or three weeks at a boarding house in Westcliff near Southend-on-Sea. One day a
number of us were told they had found families to look after us. That morning we
were taken to a house in London. I remember the day because it was a very
frightening experience. Thirty or forty of us were brought to a very large room
in Bloomsbury Square. Bloomsbury House was an organization for refugees. Every
00:20:00ten or twenty minutes somebody came to pick up one of us, and none of us knew
who would pick up whom. Of course, we were all anxious, wondering what kind of
life was ahead of us. I was the very last boy to be picked up. From nine that
morning until 5:30, one by one the kids would be called. At 5:30 a
frightening-looking man with a bristling mustache came in and said, "Come here
boy!" I remember that I had a miserable cold and he took me on a bus. We were on
top of the bus and he took me to Victoria Station to take the Brighton train to
Hove. Mrs. Scharff, who was an immensely kind lady, fed me tea and cookies.
I learned something about English life that has stayed with me ever since. My
00:21:00mother had often said to me, "Whenever somebody offers you something, the first
time you must say, `no'. No matter what happens, no matter how much you like it,
you must say, `no'". Mrs. Scharff asked me, "Do you take sugar in your tea?" By
reflex I said, "No." Now, I loved sugar in my tea, but for the next year and a
half I was never given sugar because it had been determined that I drank tea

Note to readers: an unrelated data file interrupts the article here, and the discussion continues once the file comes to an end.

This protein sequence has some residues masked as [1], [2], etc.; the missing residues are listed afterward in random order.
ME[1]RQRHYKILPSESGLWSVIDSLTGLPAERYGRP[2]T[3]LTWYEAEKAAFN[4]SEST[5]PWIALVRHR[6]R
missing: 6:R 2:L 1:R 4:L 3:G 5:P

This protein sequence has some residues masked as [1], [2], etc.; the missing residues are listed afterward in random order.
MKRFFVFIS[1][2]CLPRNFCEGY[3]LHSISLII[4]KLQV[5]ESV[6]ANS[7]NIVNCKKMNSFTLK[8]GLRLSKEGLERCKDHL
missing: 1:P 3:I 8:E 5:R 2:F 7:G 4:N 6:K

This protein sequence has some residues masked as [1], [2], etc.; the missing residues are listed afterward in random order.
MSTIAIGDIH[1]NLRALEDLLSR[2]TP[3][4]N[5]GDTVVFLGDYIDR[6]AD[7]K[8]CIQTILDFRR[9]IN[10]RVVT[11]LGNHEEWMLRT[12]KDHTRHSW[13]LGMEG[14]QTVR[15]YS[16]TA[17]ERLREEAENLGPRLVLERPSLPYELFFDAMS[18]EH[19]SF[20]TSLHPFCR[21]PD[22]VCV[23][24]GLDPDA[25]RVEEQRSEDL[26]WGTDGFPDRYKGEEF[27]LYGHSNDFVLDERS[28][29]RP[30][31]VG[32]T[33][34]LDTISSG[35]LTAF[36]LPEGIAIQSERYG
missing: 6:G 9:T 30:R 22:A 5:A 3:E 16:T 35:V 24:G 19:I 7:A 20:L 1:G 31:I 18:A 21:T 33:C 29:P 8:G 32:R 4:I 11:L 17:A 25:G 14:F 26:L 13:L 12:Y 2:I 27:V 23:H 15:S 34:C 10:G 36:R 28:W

without sugar. Occasionally I would pinch some sugar and sneak it into my tea as
it was so much better with sugar.
Mrs. Scharff was a very kind lady and I had my own room in their house. It was a
tiny room. Lying in bed I could touch all four walls, but it was my own room. I
walked to school every morning. School was easy. It was really a lead-pipe cinch
00:22:00to do well in that school. The kids didn't try hard, even in French. We had a
French teacher who must have been in her forties or fifties. She seemed ancient
to me. Now I had taken French lessons from a teacher when I was four or five
years old. (My mother still had a good deal of money). In those days French was
considered the language of the world. Her father had been to Paris, and French
was an important language. This lady had taught me French for only a few months
but it was sufficient for me to do very well in French at the East Hove Senior
School for Boys. [laughter] The accent of the kids was horrible. I could do well
in everything else. I gave you my learning certificate The headmaster wrote:
00:23:00"This boy would benefit from any kind of secondary education."
THACKRAY: Yes, I have a copy here [see following page]. You make it sound very
easy but it could not have been easy studying history, geography, and
mathematics in a foreign language.
BADER: Well, I learned English quickly. All of us spoke English constantly--we
had to. At first, the kids looked at me strangely but they treated me nicely.
Within a couple of months I got a badge saying "prefect" which meant a lot to me.
I was buying and selling stamps. What bothered me most was that I had no pocket
money. That weekly guinea didn't include pocket money. Things changed when I
went to the Brighton Technical College. It was fairly far away, (maybe three
00:24:00miles). Mrs. Scharff thought that I shouldn't come home, or that I couldn't come
home for lunch, so she gave me nine pence for my lunch money. She didn't know
that Lyons sold beans with ketchup on toast for 5 pence, so I saved 4 pence a
day, which, of course, was a lot to me. I still have my post-office savings book